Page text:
|University website:||Linguistics and Literary Studies|
Taught in English by specialists in the field, we offer a range of courses to choose from in the fields of both linguistics and literary studies. There is only one requirement: you must take at least one linguistics course and one literature course.
Literature topics include British women writers, the American historical novel after 1950, representations of New York in 20th century literature, the construction of age, and the work of James Joyce and Samuel Beckett.
Linguistics courses focus on the use of English in different contexts, how it varies across time and space, and the changes this tends to trigger.
The foundational principle of the Master of Linguistics and Literature is that you don’t have to make an agonising choice between what could be your two passions: language and literature. You can combine both of these fascinating fields of study in a one-year Master’s programme of 60 ECTS credits.
On the other hand, if you do have an outspoken preference, you can follow your heart in your choice of courses, provided you make sure that you have at least one linguistics and one literature course in your portfolio.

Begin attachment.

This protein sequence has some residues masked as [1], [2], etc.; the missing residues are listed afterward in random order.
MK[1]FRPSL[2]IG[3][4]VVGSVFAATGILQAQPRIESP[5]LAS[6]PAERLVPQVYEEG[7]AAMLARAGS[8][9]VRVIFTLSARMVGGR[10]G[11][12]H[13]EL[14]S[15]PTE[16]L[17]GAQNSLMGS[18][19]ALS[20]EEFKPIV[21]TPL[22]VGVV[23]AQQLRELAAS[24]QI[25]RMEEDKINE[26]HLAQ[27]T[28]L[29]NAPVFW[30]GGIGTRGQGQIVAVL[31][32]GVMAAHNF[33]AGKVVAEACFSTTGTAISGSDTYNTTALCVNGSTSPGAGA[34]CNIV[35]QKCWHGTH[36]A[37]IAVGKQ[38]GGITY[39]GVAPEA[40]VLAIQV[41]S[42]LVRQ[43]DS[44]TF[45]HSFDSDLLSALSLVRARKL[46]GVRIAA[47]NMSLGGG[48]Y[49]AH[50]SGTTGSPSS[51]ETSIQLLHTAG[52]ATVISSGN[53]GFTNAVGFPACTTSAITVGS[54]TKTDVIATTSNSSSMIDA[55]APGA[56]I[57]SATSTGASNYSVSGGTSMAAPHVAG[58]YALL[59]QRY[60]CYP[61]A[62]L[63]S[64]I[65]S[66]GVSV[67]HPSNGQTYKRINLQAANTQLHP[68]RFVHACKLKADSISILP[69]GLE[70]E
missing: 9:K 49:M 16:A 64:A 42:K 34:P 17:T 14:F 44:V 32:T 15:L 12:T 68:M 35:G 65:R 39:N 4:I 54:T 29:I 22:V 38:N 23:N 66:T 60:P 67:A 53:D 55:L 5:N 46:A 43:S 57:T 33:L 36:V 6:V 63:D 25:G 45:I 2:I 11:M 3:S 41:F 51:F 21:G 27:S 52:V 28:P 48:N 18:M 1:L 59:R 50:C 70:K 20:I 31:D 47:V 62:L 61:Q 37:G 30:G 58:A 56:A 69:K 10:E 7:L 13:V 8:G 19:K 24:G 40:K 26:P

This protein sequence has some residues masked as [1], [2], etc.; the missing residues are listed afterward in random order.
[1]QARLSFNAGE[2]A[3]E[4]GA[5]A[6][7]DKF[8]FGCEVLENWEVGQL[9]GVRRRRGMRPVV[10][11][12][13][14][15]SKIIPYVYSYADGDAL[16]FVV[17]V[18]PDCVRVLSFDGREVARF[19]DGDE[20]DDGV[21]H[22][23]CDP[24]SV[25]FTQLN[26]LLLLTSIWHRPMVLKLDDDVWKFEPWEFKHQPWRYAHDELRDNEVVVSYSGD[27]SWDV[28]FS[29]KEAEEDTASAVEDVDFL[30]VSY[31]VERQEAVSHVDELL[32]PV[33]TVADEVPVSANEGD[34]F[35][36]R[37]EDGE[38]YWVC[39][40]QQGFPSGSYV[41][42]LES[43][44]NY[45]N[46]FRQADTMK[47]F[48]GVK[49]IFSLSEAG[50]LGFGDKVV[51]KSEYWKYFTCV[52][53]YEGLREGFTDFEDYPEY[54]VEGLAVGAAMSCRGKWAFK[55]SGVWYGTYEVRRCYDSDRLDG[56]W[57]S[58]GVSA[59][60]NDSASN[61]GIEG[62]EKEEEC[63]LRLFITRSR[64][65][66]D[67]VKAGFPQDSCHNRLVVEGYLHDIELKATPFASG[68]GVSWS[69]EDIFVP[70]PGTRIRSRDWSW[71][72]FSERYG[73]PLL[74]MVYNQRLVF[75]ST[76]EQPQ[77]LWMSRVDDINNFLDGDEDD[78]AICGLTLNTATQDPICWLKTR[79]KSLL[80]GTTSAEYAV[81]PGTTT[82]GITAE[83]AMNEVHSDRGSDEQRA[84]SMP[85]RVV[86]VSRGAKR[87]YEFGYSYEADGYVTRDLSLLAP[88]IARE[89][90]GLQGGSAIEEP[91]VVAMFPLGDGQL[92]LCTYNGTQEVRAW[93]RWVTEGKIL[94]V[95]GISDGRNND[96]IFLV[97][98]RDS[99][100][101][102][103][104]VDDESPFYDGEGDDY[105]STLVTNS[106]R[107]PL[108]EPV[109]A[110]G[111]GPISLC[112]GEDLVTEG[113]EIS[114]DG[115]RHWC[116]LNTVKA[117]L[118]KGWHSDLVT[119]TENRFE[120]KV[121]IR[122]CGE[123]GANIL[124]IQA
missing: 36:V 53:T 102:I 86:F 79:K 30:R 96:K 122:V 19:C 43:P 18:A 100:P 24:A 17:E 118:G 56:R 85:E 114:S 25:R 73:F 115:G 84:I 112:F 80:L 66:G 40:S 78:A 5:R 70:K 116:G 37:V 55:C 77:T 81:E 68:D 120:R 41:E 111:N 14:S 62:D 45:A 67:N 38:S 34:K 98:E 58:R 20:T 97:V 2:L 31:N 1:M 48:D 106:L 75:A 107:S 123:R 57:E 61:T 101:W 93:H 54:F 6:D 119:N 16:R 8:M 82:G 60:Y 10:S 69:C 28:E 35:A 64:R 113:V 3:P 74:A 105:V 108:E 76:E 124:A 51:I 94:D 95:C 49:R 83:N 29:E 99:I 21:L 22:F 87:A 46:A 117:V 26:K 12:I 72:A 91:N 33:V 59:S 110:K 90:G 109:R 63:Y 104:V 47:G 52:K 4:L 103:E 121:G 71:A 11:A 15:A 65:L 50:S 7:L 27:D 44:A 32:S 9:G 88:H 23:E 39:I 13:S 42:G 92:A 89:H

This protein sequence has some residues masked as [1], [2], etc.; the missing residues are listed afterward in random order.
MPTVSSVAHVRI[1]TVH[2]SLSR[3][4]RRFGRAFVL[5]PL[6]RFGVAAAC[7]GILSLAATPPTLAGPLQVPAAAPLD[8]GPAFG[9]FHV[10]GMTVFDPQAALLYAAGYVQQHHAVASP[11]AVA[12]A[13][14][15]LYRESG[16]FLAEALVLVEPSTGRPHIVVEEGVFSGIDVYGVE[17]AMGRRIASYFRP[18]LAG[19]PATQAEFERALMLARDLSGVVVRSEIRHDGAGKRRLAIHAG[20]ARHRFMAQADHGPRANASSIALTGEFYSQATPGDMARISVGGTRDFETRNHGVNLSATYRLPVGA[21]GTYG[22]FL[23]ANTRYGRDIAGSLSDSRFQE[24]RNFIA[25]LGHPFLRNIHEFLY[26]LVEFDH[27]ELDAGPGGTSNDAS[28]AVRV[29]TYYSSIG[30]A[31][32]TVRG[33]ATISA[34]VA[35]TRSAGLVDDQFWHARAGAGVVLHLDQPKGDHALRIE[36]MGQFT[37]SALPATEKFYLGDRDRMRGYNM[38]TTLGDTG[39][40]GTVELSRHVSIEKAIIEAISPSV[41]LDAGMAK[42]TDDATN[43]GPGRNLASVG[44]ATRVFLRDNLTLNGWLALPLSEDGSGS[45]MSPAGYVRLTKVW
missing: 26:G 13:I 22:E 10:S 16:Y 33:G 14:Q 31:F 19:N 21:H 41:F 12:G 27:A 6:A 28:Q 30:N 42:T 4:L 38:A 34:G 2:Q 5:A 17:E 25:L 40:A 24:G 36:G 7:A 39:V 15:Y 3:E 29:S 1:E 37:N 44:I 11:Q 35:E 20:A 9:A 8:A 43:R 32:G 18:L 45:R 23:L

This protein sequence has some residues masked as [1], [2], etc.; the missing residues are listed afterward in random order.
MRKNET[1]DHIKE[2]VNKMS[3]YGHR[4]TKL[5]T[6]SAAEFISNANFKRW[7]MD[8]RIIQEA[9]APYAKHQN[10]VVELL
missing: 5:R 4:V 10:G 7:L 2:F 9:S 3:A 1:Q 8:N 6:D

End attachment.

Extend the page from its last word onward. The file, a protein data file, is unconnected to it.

Students are also given the valuable opportunity to do field work and thus develop their research and analytical skills: an indispensable part of any Master programme.
The students acquire the following core competences in the Master of Linguistics and Literary Studies:
they possess the necessary skills to independently collect, select and process data and to critically interpret documents in function of a research topic and this using the current methodological approaches in their area of expertise.
they are familiar with the main primary and secondary literature, the main theories and basic notions of their area of research and be able to develop a point of view based on them.
they are able to reflect on the structure and the use of the studied languages and possess the necessary language and communicative skills to report orally and in writing on their research but also to effectively participate in discussions in their area of expertise and defend their position.
they are able to evaluate the social relevance and the scientific content of their research and be able to independently follow and evaluate evolutions within their scientific discipline and within the broader cultural, political and social context.